An exciting new exhibition at London’s Barbican surveys the work of this groundbreaking design duo, showcasing their well-known furniture pieces alongside their lesser-known sculpture, paintings, and visual communications
Charles and Ray Eames are among the most important, and influential, designers of the 20th century. And as a new exhibition, running until February 14, 2016 at the Barbican arts center in the City of London, shows, their work not only included now-iconic furniture, but also paintings, magazines, sculpture, multimedia design, and more.
Most of us know the Eames for their furniture design. The Eames Lounge Chair and Ottoman are two of the most easily recognized (and copied) pieces of furniture ever produced, and several early prototypes of the lounger are showcased at the Barbican’s extensive new show. The exhibition, however, begins with early experiments in moulded plywood objects, such as the nose of a “Flying FlatCar” glider created for Evans Products Company in 1943. Other surprising objects on display include a leg splint the couple designed for the Second World War—150,000 of them were eventually manufactured.
The World of Charles and Ray Eames exhibition brings together 380 works from the professional archive of the Eames Office, as well as artifacts from the couples’ personal collection. Of the many letters on display, one touching personal note from Charles Eames to the then Ray Kaiser says, “I’m broke, but would like to marry you very soon.” Throughout their career, Charles Eames (1907-1978) and Ray Eames (1912-1988) worked with some of the leading artistic figures of the 20th century, including Isamu Noguchi, Alexander Girard, and Eero Saarinen. The exhibition is structured thematically, allowing visitors to “walk through” the Eames’s world.
One room is devoted to the couple’s work on the famous Case Study houses. These were experiments in residential architecture commissioned by Arts and Architecture magazine editor John Entenza, intended to create inexpensive but efficient model homes to cater for the post-war housing boom in the US. Architectural plans and moodboards give an insight into the thinking behind Case Study house no. 8, which the Eameses built to be their home and studio. They also worked with Eero Saarinen on Case Study house no. 9, and both houses are showcased in the exhibition via drawings, mock-ups, and photographs.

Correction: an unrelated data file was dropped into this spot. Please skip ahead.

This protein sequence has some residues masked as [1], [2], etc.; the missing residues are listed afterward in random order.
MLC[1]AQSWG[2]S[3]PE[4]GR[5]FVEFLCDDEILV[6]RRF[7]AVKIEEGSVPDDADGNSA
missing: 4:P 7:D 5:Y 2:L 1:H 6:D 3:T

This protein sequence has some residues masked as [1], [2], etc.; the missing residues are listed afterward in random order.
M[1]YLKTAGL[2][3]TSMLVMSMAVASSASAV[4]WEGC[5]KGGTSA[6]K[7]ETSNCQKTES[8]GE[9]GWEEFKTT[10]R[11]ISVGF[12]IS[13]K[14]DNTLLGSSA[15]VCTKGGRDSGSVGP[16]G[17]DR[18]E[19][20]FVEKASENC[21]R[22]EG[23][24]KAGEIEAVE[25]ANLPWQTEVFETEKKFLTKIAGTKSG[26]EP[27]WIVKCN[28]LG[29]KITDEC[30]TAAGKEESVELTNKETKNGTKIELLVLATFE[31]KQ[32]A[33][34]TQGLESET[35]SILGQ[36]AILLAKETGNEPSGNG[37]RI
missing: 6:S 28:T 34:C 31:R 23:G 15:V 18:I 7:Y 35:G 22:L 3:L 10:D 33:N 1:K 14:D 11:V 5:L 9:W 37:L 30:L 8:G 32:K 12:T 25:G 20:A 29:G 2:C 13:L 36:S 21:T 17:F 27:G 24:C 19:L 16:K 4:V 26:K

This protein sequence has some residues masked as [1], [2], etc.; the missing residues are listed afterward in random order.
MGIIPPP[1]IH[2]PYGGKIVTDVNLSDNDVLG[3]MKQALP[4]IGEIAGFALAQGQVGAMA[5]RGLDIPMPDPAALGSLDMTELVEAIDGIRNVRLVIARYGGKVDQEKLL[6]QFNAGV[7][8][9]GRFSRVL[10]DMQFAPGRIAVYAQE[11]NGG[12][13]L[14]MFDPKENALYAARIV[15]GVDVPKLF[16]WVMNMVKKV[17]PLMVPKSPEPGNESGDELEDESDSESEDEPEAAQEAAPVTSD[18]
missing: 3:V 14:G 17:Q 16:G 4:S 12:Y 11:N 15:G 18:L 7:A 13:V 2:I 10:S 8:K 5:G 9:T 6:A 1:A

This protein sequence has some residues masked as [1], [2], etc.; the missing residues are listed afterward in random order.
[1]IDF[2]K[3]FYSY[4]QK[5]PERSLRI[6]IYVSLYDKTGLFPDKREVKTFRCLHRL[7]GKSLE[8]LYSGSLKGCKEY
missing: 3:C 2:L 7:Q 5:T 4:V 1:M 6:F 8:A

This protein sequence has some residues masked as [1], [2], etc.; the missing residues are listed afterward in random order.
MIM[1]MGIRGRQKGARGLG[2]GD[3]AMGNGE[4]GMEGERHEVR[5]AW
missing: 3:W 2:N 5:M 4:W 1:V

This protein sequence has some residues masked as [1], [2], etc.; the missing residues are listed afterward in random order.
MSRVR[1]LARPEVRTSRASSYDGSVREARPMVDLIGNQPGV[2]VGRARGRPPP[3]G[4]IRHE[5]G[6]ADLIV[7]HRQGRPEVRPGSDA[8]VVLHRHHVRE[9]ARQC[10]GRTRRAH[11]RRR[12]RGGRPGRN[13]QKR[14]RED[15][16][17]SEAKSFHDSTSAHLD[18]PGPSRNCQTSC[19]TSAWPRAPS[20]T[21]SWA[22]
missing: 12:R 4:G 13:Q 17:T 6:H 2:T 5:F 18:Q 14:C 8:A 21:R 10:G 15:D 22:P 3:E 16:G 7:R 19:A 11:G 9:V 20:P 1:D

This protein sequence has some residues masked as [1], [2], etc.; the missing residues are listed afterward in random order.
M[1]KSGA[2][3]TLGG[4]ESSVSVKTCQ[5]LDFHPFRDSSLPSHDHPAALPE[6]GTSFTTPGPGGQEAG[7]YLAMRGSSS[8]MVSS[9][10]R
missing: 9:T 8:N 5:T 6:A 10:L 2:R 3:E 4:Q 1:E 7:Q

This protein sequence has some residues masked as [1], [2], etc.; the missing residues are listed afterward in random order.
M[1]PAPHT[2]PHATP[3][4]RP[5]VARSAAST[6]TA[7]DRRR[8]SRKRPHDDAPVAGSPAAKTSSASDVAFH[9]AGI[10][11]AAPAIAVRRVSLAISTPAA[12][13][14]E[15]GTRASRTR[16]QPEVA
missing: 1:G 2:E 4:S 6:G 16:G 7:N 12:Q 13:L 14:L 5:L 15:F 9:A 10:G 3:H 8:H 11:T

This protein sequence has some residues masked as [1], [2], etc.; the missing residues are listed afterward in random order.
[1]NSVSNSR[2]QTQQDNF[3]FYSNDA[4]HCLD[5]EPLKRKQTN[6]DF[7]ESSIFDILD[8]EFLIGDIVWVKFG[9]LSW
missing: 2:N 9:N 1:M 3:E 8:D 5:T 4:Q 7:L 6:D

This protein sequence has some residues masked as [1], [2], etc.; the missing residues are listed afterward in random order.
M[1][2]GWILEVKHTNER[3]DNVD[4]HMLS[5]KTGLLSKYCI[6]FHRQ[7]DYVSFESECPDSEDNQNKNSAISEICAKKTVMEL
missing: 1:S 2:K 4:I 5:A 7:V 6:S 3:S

the late 1950s, Eames Office designed the Revell Toy House, a model in miniature, furnished with tiny replicas of Eames furniture and accessories. The various prototypes never made it into production.
One home that never made it off the drawing board, however, was the one the Eameses worked on for film director Billy Wilder and his wife Audrey: rarely seen drawings of a Case Study-style, single-story structure feature in the exhibition. (Interestingly, Charles Eames designed the first incarnation of his Lounge Chair for the director, who famously took naps between film takes; the chair was designed to be thin enough that anyone having a snooze would hit the side before falling into a deep sleep.
Another area of the exhibition is dedicated to the Eames’s mass-produced fiberglass chair. It is interesting to trace the development of the now-iconic piece of furniture—early versions include a prototype seat atop what looks like a trash can. There are also versions featuring illustrations by Saul Steinberg, as well as prototypes of the Eames Rocking Chair.
In their own words, the aim of designing the Eames’s fiberglass chairs was: "Getting the most of the best to the greatest number of people for the least." Their side chair and armchair were to become the first ever mass-produced plastic chairs in the history of furniture
In 1950, while on a tour of the Eames’s studio, artist Saul Steinberg (known for his work in The New Yorker) picked up a brush and painted on some of the chairs and walls. Two of the chairs featuring his illustrations are on show at the exhibition.
The exhibition closes with the set the Eames produced for the 1949 Exhibition for Modern Living, organized by Alexander Girard and WD Laurie Jr at the Detroit Institute of Arts. The furniture here perfectly showcases the timelessness of their pieces. The World of Charles and Ray Eames is testimony to the staying power of good design and an eye-opening record of a creative team for whom, as director of the Eames Office and the Eames’s grandson Eames Demetrio puts it, “Design was not simply a professional skill, it was a life skill—more than that, it was an essential attribute of life itself.”